Today's New York Times puts a spotlight on the energetic effort to persuade 435 Americans to stay away from the Border Adjustment Tax, and secondarily, persuade you the public. The article shows one pro-BAT commercial that continues to propagate the urban myth that jobs are leaving the country because of taxes. The article, however, also highlights three anti-BAT commercials, two of which you may have already seen. Here's the Internet-only one:
I think it's so interesting how issues like the BAT are further eroding the Republican brand and splitting the base. Forcing the business community to break into opposing camps and fight each other isn't helping Republicans get their work done. The Republicans did this to themselves, and find themselves on a sinking ship of their own construction.
You need only look at the challenge of repealing and replacing Obamacare for the lesson of Republican lack of vision. Paul Ryan pulled the plug on a vote for today, and is talking about a vote tomorrow. We'll see if he pulls a rabbit out of the hat (don't hold your breath). Big confidence builder. The failure to move the TrumpCare bill is more than a failure to keep a promise. It is also a huge failure of Trump as "dealmaker" and Ryan as party and House leader. It does not bode well for them crafting majorities for legislation to follow. Good for us. Gridlock looks better and better.
Please understand that this reflects a choice made by the Republicans. their deal with the devil. They basically burned their bridges behind them, and decided to govern without making any effort, ANY effort, to gain Democratic support for anything. Perhaps Trump's strategy of calling Chuck Schumer "head clown" wasn't so smart. So the Republicans must now go it alone, and that has consequences. If you can't hold your team together, you get nothing done.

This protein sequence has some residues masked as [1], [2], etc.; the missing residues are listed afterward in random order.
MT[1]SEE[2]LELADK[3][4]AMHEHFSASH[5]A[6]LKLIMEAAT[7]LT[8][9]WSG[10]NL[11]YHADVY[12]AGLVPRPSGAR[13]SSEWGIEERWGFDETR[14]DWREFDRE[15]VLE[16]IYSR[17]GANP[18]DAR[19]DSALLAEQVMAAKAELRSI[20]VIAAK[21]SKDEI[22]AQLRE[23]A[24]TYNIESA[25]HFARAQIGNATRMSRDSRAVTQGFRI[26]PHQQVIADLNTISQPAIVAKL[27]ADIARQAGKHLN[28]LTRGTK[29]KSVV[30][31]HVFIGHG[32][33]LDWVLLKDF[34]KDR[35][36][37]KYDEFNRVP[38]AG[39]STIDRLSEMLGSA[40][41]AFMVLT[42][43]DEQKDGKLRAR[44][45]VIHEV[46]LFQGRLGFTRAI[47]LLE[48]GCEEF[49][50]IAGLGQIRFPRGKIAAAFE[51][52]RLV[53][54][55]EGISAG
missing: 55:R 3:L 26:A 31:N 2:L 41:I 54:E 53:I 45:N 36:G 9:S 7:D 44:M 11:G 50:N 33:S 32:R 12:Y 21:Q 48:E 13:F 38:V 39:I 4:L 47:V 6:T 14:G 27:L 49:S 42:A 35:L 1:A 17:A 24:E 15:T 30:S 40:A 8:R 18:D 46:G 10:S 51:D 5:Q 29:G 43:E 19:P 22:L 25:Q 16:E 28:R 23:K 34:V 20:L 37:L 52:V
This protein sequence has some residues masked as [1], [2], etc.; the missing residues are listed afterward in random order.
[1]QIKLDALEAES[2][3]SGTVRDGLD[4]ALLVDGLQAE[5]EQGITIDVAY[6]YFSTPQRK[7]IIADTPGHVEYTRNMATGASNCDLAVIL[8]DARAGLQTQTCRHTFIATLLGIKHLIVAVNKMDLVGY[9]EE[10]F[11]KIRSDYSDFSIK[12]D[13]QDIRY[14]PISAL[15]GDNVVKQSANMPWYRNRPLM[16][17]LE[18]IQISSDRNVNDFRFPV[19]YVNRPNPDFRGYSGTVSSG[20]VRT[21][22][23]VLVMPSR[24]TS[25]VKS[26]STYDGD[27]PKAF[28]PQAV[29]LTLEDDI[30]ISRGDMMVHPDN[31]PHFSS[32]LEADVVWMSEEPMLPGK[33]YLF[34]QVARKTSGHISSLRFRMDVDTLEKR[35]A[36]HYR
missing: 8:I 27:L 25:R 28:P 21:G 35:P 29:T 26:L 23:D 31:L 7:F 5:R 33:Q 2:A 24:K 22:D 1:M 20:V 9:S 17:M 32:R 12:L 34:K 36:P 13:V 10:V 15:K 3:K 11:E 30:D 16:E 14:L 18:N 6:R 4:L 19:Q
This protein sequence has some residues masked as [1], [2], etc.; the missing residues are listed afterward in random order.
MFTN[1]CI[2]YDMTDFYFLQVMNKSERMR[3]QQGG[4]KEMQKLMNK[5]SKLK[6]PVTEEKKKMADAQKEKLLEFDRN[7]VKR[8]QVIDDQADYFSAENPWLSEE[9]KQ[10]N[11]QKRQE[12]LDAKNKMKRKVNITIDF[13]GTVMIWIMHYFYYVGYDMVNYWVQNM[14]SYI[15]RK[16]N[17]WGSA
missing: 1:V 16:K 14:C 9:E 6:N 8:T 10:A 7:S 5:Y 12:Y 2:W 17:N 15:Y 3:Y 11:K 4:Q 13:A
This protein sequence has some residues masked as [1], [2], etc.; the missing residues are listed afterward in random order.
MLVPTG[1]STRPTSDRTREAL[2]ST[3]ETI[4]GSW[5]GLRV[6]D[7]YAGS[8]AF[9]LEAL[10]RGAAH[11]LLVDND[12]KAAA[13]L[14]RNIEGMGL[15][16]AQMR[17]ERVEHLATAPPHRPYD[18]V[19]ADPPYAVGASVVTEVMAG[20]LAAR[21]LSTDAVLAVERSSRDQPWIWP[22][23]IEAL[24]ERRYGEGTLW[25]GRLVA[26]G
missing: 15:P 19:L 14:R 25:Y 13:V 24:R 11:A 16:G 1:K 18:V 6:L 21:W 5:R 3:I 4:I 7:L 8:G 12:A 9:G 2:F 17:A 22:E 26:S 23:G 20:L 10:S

And they seem to have a dysfunctional coalition in the House. Trump and Ryan have yet to find a way to unify conservative and moderate Republicans even on Obamacare, their key issue. For every conservative vote they gain, they lose a moderate. With a President sinking in popularity (such as it is for someone with approval ratings under 40% after just two months on the job) and uninspiring leadership in the House, House Republicans have little incentive to line up behind . . . anyone. And the Democrats are further encouraged to become extreme and ultra-uncooperative. See the promise to filibuster Neil Gorsuch as Supreme Court nominee.
For those of us at risk of extinction under the Brady Plan, nothing could be more delightful than Republican disarray. As I have explained before, tax reform must come after healthcare reform because the Republicans must now take all action by reconciliation. Given the sharp political risks to Republicans who line up behind Trump or Ryan, tax reform hangs in the balance. We will continue to stoke the fire until it's too hot to handle.
We will do what we must to stay alive.